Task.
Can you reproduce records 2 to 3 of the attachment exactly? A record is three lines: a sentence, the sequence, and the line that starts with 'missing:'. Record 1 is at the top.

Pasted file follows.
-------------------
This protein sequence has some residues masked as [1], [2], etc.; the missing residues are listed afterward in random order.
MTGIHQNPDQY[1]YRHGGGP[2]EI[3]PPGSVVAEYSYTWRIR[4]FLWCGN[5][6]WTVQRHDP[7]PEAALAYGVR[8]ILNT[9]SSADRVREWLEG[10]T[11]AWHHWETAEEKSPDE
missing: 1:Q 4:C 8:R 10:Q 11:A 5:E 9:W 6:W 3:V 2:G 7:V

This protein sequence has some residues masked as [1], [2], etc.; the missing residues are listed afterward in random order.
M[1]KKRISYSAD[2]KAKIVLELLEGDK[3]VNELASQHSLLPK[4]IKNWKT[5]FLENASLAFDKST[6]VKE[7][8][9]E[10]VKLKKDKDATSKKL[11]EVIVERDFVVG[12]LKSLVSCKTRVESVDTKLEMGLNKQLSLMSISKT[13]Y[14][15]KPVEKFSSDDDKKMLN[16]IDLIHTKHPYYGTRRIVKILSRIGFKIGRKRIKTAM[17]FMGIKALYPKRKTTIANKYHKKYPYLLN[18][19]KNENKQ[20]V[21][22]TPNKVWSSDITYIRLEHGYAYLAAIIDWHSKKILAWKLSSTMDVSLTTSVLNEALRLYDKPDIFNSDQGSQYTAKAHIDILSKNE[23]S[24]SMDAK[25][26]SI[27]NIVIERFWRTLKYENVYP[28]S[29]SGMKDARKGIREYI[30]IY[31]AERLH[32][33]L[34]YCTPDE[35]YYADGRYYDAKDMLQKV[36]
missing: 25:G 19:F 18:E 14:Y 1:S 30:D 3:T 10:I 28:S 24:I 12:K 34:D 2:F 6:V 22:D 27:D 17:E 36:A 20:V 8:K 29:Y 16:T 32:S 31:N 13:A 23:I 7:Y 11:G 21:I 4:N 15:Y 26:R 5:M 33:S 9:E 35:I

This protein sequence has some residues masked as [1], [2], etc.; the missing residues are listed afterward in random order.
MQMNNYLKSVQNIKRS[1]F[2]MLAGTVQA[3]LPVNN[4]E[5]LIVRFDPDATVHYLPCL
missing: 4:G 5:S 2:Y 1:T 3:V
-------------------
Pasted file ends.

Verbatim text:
This protein sequence has some residues masked as [1], [2], etc.; the missing residues are listed afterward in random order.
M[1]KKRISYSAD[2]KAKIVLELLEGDK[3]VNELASQHSLLPK[4]IKNWKT[5]FLENASLAFDKST[6]VKE[7][8][9]E[10]VKLKKDKDATSKKL[11]EVIVERDFVVG[12]LKSLVSCKTRVESVDTKLEMGLNKQLSLMSISKT[13]Y[14][15]KPVEKFSSDDDKKMLN[16]IDLIHTKHPYYGTRRIVKILSRIGFKIGRKRIKTAM[17]FMGIKALYPKRKTTIANKYHKKYPYLLN[18][19]KNENKQ[20]V[21][22]TPNKVWSSDITYIRLEHGYAYLAAIIDWHSKKILAWKLSSTMDVSLTTSVLNEALRLYDKPDIFNSDQGSQYTAKAHIDILSKNE[23]S[24]SMDAK[25][26]SI[27]NIVIERFWRTLKYENVYP[28]S[29]SGMKDARKGIREYI[30]IY[31]AERLH[32][33]L[34]YCTPDE[35]YYADGRYYDAKDMLQKV[36]
missing: 25:G 19:F 18:E 14:Y 1:S 30:D 3:T 10:I 28:S 24:I 12:K 34:D 2:F 6:V 22:D 27:D 17:E 36:A 20:V 8:K 29:Y 16:T 32:S 31:N 13:A 23:I 7:Y 11:G 21:I 4:N 15:Y 26:R 5:M 33:S 9:E 35:I

This protein sequence has some residues masked as [1], [2], etc.; the missing residues are listed afterward in random order.
MQMNNYLKSVQNIKRS[1]F[2]MLAGTVQA[3]LPVNN[4]E[5]LIVRFDPDATVHYLPCL
missing: 4:G 5:S 2:Y 1:T 3:V